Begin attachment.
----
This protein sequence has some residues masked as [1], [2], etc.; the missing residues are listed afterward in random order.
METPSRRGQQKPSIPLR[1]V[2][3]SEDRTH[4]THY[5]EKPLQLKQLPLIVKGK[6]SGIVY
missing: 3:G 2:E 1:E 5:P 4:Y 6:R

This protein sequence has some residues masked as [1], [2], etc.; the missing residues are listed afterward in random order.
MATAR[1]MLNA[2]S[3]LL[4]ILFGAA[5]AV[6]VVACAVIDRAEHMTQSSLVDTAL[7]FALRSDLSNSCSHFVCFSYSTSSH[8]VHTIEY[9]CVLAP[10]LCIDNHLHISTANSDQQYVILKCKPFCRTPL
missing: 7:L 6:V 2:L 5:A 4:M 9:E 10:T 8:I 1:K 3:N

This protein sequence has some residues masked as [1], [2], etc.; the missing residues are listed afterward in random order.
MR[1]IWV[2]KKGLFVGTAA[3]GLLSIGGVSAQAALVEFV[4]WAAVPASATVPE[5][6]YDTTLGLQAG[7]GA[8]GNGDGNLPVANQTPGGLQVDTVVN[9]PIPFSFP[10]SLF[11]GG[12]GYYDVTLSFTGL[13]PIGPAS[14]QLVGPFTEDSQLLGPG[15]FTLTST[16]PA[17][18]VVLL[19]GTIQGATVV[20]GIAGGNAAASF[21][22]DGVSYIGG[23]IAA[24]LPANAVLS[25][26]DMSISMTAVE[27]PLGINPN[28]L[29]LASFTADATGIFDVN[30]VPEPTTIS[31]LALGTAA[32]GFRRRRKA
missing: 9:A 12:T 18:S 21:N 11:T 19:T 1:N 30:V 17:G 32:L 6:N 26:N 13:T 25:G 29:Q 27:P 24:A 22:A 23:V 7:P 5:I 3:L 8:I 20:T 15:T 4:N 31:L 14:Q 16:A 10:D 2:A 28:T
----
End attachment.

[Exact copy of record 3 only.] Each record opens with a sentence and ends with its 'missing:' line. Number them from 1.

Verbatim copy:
This protein sequence has some residues masked as [1], [2], etc.; the missing residues are listed afterward in random order.
MR[1]IWV[2]KKGLFVGTAA[3]GLLSIGGVSAQAALVEFV[4]WAAVPASATVPE[5][6]YDTTLGLQAG[7]GA[8]GNGDGNLPVANQTPGGLQVDTVVN[9]PIPFSFP[10]SLF[11]GG[12]GYYDVTLSFTGL[13]PIGPAS[14]QLVGPFTEDSQLLGPG[15]FTLTST[16]PA[17][18]VVLL[19]GTIQGATVV[20]GIAGGNAAASF[21][22]DGVSYIGG[23]IAA[24]LPANAVLS[25][26]DMSISMTAVE[27]PLGINPN[28]L[29]LASFTADATGIFDVN[30]VPEPTTIS[31]LALGTAA[32]GFRRRRKA
missing: 9:A 12:T 18:S 21:N 11:T 19:T 1:N 30:V 17:G 32:L 6:N 26:N 13:T 25:G 29:Q 27:P 24:A 22:A 23:V 7:P 5:I 3:L 8:I 20:T 15:T 4:N 31:L 14:Q 16:A 10:D 2:A 28:T